MOCA Treats Street Art Like Street Art

Blu's Blog

Begging the question of whether it’s still “street art” if you commission it for a Museum, Jeffrey Deitch, director of LA’s  Museum of Contemporary Art, had a freshly completed mural by Italian street artist, Blu, immediately white washed.

Looks like street art to me!

The rather heavy-handed mural depicting military coffins draped with out-sized dollar bills instead of flags (get it?), graced the north wall of the Geffen Contemporary Building for only the time it took to document it as part of the exhibit for the show’s catalog.

MOCA’s official statement says that the mural was “inappropriate” and pointed out that The Geffen Contemporary building’s north wall sits directly in front of the Go For Broke Monument that commemorates Japanese American soldiers and is very near the Veterans Affairs building.

Deitch told reporters that the issue is not censorship but timing: “Blu was supposed to fly out the second-to-last week in November, so we could have conversations about it in advance,. But he said he had to change his flights, so he ended up working in isolation without any input.”

Immediate comparisons to the Smithsonian/Wojnarowicz debacle show just how sensitive the creative community is these days to any hint of censorship.

But, Deitch dismisses any similarity in the cases:
“Look at my gallery website — I have supported protest art more than just about any other mainstream gallery in the country. But as a steward of a public institution, I have to balance a different set of priorities — standing up for artists and also considering the sensitivities of the community.”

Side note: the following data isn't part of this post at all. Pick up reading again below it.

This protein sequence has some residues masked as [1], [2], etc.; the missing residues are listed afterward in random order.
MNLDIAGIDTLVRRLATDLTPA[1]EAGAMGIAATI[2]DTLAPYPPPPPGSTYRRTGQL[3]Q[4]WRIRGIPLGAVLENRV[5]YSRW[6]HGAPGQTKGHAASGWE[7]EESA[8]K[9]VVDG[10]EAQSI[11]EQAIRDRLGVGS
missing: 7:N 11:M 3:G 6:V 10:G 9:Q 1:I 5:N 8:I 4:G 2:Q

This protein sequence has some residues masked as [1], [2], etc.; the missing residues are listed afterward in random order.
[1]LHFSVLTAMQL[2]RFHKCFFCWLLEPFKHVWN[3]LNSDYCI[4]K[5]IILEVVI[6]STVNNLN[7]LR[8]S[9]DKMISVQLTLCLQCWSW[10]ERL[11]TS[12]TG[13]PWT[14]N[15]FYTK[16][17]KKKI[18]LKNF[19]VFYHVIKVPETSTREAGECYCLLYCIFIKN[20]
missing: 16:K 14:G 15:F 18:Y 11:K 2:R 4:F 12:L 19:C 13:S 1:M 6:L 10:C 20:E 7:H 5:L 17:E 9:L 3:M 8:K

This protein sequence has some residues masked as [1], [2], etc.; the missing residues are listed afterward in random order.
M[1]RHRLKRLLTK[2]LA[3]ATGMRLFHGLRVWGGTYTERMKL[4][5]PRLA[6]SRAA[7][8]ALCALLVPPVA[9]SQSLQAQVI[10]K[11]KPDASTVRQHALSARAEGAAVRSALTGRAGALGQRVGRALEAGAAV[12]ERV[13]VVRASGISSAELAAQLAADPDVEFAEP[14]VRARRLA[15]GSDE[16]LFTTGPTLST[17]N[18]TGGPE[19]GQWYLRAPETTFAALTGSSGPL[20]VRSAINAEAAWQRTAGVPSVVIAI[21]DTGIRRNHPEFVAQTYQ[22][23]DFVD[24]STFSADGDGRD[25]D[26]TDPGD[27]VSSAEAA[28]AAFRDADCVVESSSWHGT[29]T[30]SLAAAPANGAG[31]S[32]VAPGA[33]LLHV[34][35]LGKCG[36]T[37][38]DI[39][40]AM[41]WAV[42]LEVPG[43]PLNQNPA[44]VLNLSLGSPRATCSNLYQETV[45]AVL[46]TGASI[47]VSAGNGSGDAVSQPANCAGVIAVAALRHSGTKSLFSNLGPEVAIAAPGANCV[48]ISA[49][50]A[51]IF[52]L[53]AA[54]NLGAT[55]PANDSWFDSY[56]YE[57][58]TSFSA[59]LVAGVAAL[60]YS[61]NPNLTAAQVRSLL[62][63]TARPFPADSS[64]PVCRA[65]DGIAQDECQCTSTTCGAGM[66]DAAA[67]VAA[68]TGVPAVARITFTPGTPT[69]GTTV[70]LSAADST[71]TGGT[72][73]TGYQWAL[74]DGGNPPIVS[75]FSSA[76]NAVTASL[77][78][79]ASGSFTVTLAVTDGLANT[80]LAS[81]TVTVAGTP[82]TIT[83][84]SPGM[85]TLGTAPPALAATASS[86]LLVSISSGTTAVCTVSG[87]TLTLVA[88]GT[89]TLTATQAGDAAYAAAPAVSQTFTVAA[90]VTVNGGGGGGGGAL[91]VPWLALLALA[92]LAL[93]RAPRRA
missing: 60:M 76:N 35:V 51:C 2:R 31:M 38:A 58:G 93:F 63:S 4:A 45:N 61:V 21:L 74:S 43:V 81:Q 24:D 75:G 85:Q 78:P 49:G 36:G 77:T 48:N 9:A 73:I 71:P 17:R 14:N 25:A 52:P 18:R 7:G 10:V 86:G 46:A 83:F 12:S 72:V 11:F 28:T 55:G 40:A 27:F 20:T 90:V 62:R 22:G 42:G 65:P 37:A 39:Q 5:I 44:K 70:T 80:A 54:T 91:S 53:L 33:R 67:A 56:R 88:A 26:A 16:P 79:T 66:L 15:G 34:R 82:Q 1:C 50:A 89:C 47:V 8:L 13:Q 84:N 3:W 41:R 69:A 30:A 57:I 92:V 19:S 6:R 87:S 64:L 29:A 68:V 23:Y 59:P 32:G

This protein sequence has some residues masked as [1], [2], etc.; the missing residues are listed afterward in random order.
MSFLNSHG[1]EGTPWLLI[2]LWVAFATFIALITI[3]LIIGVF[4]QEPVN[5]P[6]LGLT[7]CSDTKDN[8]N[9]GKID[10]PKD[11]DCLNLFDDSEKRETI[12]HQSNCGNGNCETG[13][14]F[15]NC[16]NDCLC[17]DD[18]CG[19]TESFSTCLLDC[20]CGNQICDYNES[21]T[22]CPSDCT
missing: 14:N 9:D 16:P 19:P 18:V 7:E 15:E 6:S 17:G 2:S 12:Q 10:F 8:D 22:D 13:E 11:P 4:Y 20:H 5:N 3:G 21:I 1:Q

Deitch also claims that he and the artist are “on friendly terms, ” but Blu’s blog features a photo of the naked wall with the capton, “A really nice, big wall, in downtown L.A.”

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Blu’s Blog

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ADDENDUM: Via Hyperallergic: Blu claims that Deitch’s mural kill is indeed “censorship”; airs e-mail exchanges that challenge Deitch’s statements. This, likely, will turn into a fine back and forth. And in this hypersensitive atmosphere where artists, arts institutions, and pressure groups feel they are at war, issues like this one are bound to escalate. It is my own opinion that MOCA may not have dealt honestly with the artist and the public, but that the removal of the mural was not censorship. The commission was a blunder and the PR has been less than honest: period.

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